Last week, my mother, at 94, but looking maybe 80, slipped from a peaceful unconsciousness to wherever consciousness goes when the corpus will no longer contain it. Wherever that consciousness is now, it will remember that I eulogized Dad in these pages [9.4: Dad and Deng 6.20.2004], and not rest until she receives her due. So, reprinted here are the feelings and thoughts I penned as I sat with her on that last day cognizant of the imminence of her departure.
BRUNETTE BIANCHI CLAPP
1916 – 2010
My indelible image of her will always be of her seated in the stands at one of mine and John’s McQuaid Jesuit High basketball or football games, cheering in full voice and giving sport savvy advice and commentary to some Jesuit she had charmed to sit beside her. I could always pick her out of the crowd by that red hair.
She was, and remains, the only woman I ever knew with the name “Brunette.” Blessed with such a beautiful name, Brunette Bianchi, brown and white should have been her colors. But red was the color she was known by, that red (really auburn) hair that became her signature. My buddies called her “Big Red.”
Or maybe the appellation owes its origin to that famous marinara sauce, her delicious “elixir,” as we joked, for any ailment or melancholy mood. The sauce (not ragu, and gods of Italia forbid, not the “gravy”) complimented not only Big Red’s hair, but a temperament that could be fiery.
That calls for an apt anecdote. There was that time when teenager me got into a little trouble with our parish church (perhaps a harbinger of my Church issues to come). The cops showed up at our house, a major embarrassment for Bee as it took place in full view of the non-Italian neighbors. I was chastised and sent to the offended priest to apologize.
Dad drove me to the rectory in a stony silence; he did not like it when we upset his Queen Bee. I went in and apologized to the priest who, rather than granting absolution, told me that I was a “degenerate bastard.” I reported the compliment to Dad, who, of course, passed it on to Bee.
Much to my delight and reprieve, Bee called the priest an impious [expletive]. OK, it was more than one expletive. Then she picked up the phone, called the rectory and told him off directly. That was Bee—don’t disrespect Big Red’s family, even if you are the Church.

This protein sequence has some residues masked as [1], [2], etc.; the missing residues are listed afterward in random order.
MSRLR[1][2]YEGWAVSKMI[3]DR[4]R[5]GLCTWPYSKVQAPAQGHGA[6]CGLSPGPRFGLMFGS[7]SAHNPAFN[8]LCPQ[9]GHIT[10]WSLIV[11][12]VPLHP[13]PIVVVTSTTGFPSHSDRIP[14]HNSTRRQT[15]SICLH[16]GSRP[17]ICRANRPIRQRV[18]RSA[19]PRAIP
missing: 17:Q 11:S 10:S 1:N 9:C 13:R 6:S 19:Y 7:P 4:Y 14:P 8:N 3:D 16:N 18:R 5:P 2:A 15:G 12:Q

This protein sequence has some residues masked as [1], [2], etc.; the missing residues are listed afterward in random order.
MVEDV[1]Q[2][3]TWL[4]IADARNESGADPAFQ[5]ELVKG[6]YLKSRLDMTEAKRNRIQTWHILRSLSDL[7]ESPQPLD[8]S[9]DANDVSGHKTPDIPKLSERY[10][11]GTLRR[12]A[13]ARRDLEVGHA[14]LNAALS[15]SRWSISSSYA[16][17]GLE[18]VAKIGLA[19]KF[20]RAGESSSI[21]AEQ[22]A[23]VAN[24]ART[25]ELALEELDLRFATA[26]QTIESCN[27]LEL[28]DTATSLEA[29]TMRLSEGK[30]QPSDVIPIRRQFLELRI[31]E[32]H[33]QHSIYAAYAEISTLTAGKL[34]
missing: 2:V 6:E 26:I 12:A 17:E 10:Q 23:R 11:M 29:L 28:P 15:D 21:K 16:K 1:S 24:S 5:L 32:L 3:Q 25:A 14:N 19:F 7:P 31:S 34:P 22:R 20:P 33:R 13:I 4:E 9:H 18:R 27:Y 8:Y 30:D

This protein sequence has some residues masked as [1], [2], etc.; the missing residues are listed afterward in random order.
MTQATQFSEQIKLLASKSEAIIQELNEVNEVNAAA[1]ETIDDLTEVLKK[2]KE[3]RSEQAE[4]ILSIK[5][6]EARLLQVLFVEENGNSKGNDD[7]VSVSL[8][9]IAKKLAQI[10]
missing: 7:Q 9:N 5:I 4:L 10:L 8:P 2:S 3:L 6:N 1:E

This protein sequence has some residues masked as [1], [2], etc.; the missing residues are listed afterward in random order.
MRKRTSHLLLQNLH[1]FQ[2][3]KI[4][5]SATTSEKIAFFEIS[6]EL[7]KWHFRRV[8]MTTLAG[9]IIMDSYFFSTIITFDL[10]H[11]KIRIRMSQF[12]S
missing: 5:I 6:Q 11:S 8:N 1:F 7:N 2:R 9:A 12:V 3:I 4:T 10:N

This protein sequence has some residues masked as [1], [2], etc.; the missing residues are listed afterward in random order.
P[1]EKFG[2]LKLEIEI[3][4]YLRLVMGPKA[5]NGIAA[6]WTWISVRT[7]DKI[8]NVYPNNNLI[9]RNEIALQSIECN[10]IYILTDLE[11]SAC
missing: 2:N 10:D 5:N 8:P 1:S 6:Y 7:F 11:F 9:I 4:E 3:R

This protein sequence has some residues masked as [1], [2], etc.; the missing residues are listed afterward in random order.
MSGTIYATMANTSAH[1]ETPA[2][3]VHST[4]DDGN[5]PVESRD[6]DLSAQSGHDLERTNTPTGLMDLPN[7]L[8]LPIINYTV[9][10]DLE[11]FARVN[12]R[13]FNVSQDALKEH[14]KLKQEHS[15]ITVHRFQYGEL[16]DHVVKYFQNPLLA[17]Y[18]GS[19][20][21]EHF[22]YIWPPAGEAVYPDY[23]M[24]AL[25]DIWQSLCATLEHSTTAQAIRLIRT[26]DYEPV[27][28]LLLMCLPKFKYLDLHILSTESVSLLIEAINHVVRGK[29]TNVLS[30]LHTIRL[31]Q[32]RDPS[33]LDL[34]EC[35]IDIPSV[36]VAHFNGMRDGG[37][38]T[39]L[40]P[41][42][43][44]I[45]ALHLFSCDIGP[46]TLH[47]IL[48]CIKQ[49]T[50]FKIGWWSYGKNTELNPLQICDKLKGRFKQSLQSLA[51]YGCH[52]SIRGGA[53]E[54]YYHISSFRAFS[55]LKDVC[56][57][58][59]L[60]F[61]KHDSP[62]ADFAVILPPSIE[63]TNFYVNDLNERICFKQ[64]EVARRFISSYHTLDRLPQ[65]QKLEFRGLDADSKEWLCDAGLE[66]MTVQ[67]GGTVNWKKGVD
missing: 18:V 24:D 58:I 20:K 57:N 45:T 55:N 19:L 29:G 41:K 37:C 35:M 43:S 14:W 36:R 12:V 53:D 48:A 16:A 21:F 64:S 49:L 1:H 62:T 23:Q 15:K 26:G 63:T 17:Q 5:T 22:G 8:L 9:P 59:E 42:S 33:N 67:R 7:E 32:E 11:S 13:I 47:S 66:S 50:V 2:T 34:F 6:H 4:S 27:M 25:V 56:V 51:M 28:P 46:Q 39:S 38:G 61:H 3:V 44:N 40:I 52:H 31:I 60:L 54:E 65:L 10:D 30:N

La familia was my mom’s overriding ambition, her raison d’etre. When John was ready for kindergarten and I for first grade, Bee went to work on the assembly line making “Brownie” cameras at Eastman Kodak. Kodak apparently was discriminating against Italians in those days because the personnel guy told her it was fortunate she had married a man named Clapp because the italic Bianchi would impede any advancement. Anyway, he added, she didn’t “look Italian”—the red hair, no doubt. I hasten to add that her decision to marry Al Clapp was fortuitous on many levels; she could not have chosen a more adoringly faithful swain Over three decades she had been promoted up to an administrative job.
Bee was proud of that: a high school education, and rising to help run an engineering division of a major corporation. But a major motivation was the money to send her boys to the best high school and on to the university. That was the destiny she ordained for us. When we went off to college, she continued working, putatively to give Kodak the benefit of her “maternal” solidarity. But she always kept the sauce simmering. By the time her boys were ready to start their own families she was the Mater Familias, the center of a universe of her own (pro)creation.
I don’t recall Bee ever asking “what kind of a name is that?” When her sons chose lovely Irish girls to start their own families she embraced them as “daughters.” They loved her back even when she could be the Mater Regina. There is no such thing as a perfect family, but you couldn’t convince Bee and Al of that. They mutually reinforced their delusion of familial perfection. But their reality was that, if you loved one of “theirs,” you were loved as one of theirs.
When John and Mary Ellen followed Patty and me out to California, Bee and Al were close behind, retiring together and selling their house on the same day. For years there greatest pleasure was gathering a clan that grew to five grandchildren and eight great-grandchildren. The family was more disaggregated by then, but it seemed that the dining room table had made it from one home to another for us to gather round on special days, and the familiar, pungent aroma of Ma’s sauce connected us to memories of our familial past in New York.
When Dad died in 1997 Bee nearly followed in her grief and depression. She had lost her loyal prince consort. But with the love and strength of the family she had built, and especially my brother, John, undisputedly the best son any mother could wish for, Bee came to accept her dowager status with grace and good humor. She could no longer be the center, the sauce no longer simmered, but her durable presence remained the defining feature of our family. And so it will always remain in our memories.
I see those memories mostly in the scratchy 8mm movies my father shot at times when the young, vibrant and beautiful Bee was playful, mischievous, and anything but camera shy subject of his near idolatrous worship of her. Thanks to him we have many of her most sublime moments, playing in the snow with her sisters, and brothers furloughed from the war, dunking her young sons in a lake, or orchestrating a birthday party, always smiling her confidence at the camera and even giving direction.
Bee made herself special to us. She did it seemingly in the most primal maternal ways, with love, devotion and protection, passing on traits that have become part of our family genome. I also think she put something in the sauce.
© 2010, James A. Clapp (UrbisMedia Ltd. Pub. 10.6.2010)